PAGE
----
It Is Dangerous to Be …Andrew P. NapolitanoBest Price: $2.49Buy New $12.69(as of 04:05 EST – Details)

As well, Ullah’s mobile phone recorded his whereabouts and communications prior to the explosion, also in real time, and the National Security Agency had all this, in real time. Did the NSA share it with the NYPD? It did not.

Some in government have asked what good the Constitution is if it fails to keep us safe. That is a bit silly, isn’t it? The Constitution is a piece of paper on which is written the supreme law of the land. Its purpose was to establish the federal government and to limit all government. But it is only as valuable to personal freedom as is the fidelity to it of those in whose hands we repose it for safekeeping. If the people we have hired to preserve, protect and defend the Constitution can cut corners to get to bad people, what will protect us when they want to cut corners to get to the rest of us?

When President Abraham Lincoln cut constitutional corners during the Civil War, he was unanimously rebuffed by the Supreme Court. The case, Ex parte Milligan, involved a civilian whom the government sought to try in a military court. The high court wrote: “The Constitution of the United States is a law for rulers and people, equally in war and in peace, and covers with the shield of its protection all classes of men, at all times, and under all circumstances. No doctrine, involving more pernicious consequences, was ever invented by the wit of man than that any of its provisions can be suspended during any of the great exigencies of government. Such a doctrine leads directly to anarchy or despotism.”

This danger of the mob’s approving the curtailment of constitutional protections for unpopular monsters is as real today as it was after the Civil War. We must vigorously guard against it.

Reprinted with the author’s permission.

 

An Adult Finally Enters the Room   Leave a comment

By Bionic Mosquito

A Libertarian Theory of Free Immigration, by Jesús Huerta de Soto

…libertarian doctrine traditionally declared itself, with no qualifications or reservations, in favor of the principle of complete freedom of emigration and immigration.

Found on Lew Rockwell

Image result for image of non-aggression principle and open bordersFrom the title of his essay and this sentence in the opening paragraph, I approached this piece with some caution – given my view that one cannot derive “open borders” from the non-aggression principle.  Maybe I am just a bit jumpy, given recent discussions of the topic.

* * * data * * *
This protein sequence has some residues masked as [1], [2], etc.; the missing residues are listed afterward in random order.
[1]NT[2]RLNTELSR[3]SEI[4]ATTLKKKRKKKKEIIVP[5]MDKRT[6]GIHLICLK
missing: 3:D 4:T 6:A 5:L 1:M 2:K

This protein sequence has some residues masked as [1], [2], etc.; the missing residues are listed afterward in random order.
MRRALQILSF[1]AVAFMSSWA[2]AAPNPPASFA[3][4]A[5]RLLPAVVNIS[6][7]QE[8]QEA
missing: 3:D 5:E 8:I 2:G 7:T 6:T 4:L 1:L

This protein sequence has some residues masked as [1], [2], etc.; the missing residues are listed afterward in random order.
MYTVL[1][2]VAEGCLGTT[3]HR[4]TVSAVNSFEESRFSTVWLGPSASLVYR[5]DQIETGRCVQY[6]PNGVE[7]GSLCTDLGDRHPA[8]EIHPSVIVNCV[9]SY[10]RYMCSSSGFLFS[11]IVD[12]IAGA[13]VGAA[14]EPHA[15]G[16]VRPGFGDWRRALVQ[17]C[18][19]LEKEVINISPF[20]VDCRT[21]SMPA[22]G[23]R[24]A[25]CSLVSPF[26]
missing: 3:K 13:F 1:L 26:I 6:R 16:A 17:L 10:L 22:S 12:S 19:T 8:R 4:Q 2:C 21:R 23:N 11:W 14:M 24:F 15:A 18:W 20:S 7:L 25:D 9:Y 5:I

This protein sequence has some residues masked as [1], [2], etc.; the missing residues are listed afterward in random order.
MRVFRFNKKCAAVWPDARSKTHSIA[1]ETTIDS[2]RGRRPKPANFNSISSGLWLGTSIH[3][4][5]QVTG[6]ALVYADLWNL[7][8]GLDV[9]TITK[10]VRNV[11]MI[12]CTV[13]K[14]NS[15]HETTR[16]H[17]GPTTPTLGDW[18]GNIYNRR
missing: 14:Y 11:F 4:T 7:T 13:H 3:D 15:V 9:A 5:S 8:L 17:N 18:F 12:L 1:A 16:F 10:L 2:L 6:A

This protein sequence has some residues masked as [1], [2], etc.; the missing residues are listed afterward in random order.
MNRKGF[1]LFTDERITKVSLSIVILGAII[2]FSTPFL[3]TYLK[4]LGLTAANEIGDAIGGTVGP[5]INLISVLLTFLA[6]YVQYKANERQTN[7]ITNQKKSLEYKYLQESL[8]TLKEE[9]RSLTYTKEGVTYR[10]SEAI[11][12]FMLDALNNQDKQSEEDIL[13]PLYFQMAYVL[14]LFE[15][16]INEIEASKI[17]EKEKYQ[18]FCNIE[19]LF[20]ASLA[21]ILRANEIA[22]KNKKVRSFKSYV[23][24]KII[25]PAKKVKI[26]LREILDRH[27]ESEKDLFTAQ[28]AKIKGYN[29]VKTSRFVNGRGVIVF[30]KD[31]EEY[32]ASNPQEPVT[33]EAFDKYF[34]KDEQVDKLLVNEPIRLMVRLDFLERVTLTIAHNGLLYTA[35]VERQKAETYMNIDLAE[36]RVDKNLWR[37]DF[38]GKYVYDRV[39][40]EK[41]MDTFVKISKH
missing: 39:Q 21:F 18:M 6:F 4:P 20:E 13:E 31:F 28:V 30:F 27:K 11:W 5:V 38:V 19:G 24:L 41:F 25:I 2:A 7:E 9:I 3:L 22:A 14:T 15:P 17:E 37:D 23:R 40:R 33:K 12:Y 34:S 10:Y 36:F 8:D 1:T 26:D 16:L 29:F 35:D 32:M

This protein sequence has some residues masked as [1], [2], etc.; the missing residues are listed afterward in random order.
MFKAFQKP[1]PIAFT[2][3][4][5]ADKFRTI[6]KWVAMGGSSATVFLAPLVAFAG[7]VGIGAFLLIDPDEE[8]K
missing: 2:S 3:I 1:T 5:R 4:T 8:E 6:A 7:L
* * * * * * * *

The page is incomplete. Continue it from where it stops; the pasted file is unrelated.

I am glad, however, that I stuck to it and read the entire essay.  De Soto rightly points out the violations of the non-aggression principle inherent in the state’s management of border control.  But he also sees that this coin is not one-sided:

However, the coercive action of the state manifests itself not only in hindering the free movement of people, but, at the same time, in forcing the integration of certain groups of people against the wishes of the natives of a given state or region.

This coin has two sides, and the two sides are almost irreconcilable – and certainly not conducive to simple slogans like “open borders is the only libertarian position!”

Time to buy old US gold coins

In light of their apparently contradictory nature, the foregoing problems show the importance of isolating their real origin, and piecing together a libertarian theory of immigration that clarifies the principles that should govern the processes of immigration and emigration in a free society.

Which de Soto does.  He begins by examining the pure libertarian model, as explained by Rothbard (and which generated so much heat for me when I referred to it); it is a model of full private property rights – a model that, inherently, means borders managedby the property owner:

The conditions, volume, and duration of personal visits will be those accepted or decided by the parties involved.

And that would be that; an easy problem to solve if there were no state borders and if all property was private.

But the problem becomes more complicated when factoring in the reality of the state:

Thus, today, there is often the paradox that those who wish to abide scrupulously by the law find that their movements are not permitted, even if desired by all the parties involved. At the same time, the existence of public goods and the free availability of welfare-state benefits attract, like a magnet, a continuous tide of immigration, mostly illegal, which generates significant conflicts and external costs.